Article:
Dan Ryan Expressway Reconstruction Completed
First designed and built in the early 1960’s, the Dan Ryan Expressway is the busiest expressway in the Chicago area.
Accommodating over 300,000 vehicles per day, it is the City's major transportation artery from downtown through the City's South Side. Walsh Construction was awarded a series of contracts totaling more than $500M to reconstruct the Expressway. Work began in the summer of 2003 with the reconstruction of bridges and ramps. Damaged retaining walls were reinforced and key frontage roads were reconstructed. During construction, Northbound and Southbound express lanes were closed for four miles and Walsh Construction crews began working around the clock to replace them. Work includes the removal and replacement of over 400,000 square yards of concrete pavement. Also included is the construction of sewers and drainage systems, new concrete barrier walls, signage, and landscaping. Walsh is fully responsible for developing and implementing the traffic control use.
Location: Chicago, Illinois
Owner: Illinois Department of Transportation
Project Value: $ 500M
Completion Date: November 2007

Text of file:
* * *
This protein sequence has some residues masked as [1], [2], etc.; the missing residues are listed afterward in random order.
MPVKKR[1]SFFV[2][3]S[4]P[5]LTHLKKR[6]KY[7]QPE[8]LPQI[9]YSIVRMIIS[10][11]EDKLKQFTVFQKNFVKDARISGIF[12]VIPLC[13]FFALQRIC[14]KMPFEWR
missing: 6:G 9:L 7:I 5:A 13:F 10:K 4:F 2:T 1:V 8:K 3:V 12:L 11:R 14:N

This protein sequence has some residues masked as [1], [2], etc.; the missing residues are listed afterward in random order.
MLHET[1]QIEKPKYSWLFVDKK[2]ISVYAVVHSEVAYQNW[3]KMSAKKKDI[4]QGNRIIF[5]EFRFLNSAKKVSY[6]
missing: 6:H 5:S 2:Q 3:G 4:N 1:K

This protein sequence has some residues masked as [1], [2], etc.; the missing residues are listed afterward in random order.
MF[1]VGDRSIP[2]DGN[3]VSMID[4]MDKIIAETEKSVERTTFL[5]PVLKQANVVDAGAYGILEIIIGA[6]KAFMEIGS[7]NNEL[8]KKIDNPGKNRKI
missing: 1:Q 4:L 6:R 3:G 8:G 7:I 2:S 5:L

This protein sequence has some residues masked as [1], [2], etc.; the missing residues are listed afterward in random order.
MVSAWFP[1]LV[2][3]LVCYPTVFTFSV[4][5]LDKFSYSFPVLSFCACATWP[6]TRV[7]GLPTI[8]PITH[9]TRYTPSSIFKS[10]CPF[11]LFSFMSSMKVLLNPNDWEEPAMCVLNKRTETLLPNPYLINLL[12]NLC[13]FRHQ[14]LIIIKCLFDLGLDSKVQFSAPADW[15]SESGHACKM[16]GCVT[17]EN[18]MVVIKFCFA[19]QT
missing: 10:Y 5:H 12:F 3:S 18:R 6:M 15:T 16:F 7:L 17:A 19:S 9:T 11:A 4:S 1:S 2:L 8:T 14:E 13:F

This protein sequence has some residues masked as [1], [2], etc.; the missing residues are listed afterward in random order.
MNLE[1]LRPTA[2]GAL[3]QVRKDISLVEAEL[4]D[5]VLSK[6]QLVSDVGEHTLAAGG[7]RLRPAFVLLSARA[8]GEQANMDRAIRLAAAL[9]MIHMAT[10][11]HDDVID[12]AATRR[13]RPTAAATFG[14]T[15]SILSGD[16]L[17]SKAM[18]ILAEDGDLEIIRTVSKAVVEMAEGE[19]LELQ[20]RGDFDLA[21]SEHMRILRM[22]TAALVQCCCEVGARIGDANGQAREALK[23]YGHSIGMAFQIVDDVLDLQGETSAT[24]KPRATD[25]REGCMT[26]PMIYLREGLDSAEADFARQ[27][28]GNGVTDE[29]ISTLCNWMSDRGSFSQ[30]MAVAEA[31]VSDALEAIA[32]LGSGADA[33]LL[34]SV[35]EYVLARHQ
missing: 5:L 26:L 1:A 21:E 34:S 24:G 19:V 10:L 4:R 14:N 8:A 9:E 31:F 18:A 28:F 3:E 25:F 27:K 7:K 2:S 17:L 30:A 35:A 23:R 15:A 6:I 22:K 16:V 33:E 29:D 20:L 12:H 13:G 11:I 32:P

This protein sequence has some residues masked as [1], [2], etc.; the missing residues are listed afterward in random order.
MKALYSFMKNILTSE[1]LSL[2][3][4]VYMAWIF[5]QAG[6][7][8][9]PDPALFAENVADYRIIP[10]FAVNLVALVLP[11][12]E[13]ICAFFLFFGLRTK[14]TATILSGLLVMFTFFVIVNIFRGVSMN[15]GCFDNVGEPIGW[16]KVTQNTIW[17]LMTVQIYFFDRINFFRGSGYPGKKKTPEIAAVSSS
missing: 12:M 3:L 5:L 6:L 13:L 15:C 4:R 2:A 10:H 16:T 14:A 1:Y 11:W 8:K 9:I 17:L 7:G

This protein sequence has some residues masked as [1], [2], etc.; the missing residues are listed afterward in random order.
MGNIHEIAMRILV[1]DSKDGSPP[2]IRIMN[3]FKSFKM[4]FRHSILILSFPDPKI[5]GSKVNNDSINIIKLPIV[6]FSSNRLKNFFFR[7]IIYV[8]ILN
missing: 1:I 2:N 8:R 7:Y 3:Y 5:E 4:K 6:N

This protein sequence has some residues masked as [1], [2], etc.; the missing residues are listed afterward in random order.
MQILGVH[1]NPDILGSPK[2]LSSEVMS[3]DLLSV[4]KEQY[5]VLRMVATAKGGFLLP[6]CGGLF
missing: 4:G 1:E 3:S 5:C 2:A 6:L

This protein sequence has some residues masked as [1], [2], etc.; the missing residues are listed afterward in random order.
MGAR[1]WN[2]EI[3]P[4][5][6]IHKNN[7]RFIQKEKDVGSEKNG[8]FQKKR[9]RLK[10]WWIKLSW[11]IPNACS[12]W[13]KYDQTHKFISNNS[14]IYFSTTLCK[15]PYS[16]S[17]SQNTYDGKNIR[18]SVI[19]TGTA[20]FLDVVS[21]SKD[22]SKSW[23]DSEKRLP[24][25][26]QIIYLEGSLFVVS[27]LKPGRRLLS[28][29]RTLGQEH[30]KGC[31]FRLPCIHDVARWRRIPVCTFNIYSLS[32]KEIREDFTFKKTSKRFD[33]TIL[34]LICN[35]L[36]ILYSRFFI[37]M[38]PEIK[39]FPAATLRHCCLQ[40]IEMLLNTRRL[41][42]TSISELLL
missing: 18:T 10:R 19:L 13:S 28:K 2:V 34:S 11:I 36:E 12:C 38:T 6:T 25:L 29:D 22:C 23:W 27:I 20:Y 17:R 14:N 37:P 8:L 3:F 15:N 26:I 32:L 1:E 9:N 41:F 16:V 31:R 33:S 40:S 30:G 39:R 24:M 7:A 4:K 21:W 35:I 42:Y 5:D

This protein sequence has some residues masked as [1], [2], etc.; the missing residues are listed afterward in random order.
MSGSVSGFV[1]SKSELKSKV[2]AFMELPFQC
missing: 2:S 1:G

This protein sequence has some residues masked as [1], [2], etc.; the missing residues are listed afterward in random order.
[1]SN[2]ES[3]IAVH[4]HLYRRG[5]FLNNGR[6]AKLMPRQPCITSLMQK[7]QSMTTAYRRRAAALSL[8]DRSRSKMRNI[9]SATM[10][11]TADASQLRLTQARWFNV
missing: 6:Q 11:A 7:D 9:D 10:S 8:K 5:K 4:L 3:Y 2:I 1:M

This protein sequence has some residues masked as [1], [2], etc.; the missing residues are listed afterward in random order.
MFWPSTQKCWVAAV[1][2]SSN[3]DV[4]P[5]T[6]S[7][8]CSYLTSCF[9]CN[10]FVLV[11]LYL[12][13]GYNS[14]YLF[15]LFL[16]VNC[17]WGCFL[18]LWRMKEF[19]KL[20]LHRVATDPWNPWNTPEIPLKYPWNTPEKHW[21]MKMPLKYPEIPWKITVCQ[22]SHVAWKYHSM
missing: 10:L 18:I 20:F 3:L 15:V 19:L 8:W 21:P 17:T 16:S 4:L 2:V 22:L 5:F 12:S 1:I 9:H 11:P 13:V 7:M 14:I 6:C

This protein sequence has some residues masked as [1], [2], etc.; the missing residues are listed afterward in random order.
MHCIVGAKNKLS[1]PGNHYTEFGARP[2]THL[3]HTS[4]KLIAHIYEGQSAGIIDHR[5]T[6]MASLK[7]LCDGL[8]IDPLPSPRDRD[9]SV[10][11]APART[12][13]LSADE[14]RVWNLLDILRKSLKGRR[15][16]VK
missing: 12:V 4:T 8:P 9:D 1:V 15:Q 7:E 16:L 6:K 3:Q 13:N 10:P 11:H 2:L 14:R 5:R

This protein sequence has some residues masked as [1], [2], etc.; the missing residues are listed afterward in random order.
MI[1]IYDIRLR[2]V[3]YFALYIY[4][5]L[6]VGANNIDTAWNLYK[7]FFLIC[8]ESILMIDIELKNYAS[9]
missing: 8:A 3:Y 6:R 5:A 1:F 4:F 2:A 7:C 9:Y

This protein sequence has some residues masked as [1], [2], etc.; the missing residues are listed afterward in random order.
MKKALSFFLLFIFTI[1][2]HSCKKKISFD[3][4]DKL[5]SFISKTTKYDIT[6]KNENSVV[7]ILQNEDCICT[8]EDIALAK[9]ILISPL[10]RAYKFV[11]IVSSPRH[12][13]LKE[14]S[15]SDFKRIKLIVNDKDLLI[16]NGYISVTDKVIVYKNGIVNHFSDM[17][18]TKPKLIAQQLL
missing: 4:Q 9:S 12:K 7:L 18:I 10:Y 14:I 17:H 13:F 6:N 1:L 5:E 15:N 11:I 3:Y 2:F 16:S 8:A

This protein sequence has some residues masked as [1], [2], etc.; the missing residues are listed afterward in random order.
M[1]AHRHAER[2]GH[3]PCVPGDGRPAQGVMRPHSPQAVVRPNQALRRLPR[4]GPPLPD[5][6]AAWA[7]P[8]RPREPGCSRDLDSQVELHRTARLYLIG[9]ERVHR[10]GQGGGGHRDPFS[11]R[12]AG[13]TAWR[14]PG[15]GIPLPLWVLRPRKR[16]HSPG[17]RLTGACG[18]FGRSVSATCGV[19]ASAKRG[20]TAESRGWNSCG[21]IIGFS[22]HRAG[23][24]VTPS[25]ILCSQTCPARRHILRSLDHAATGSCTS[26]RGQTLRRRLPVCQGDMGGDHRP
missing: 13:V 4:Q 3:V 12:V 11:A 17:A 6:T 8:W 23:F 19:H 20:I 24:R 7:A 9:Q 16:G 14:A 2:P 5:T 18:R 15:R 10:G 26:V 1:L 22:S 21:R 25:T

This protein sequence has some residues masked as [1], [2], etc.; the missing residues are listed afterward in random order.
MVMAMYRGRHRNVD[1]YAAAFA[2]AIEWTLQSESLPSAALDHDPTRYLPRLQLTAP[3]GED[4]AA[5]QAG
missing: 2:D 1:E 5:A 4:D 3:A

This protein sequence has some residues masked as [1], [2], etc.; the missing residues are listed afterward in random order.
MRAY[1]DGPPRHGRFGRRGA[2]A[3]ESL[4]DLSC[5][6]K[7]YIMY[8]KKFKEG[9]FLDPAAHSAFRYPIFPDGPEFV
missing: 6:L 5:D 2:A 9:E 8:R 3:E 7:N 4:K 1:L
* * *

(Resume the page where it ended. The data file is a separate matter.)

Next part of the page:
Alongside area legislators, law enforcement and transportation officials, Governor Rod R. Blagojevich today cut the ribbon at the 39th Street entrance ramp to the outbound Dan Ryan, marking the ahead of schedule completion of the Dan Ryan Expressway Reconstruction Project - an historic and unprecedented effort to improve safety and provide congestion relief on one of the busiest expressways in the country.
Governor Blagojevich was joined by Illinois Department of Transportation (IDOT) Secretary Milton R. Sees and the IDOT engineers who supervised the project and community leaders from Chicago’s Southside at the ribbon cutting ceremony. All lanes of the 11-mile expressway are expected to be open overnight tonight, weather permitting, ahead of the Oct. 31 completion date. “The complexity of this project, combined with our commitment to respecting the residents who live near the Dan Ryan, required an unprecedented effort,” said Governor Blagojevich “We’re very proud of our work on the Dan Ryan and now the entire region stands to benefit from a safer, wider and less congested expressway.”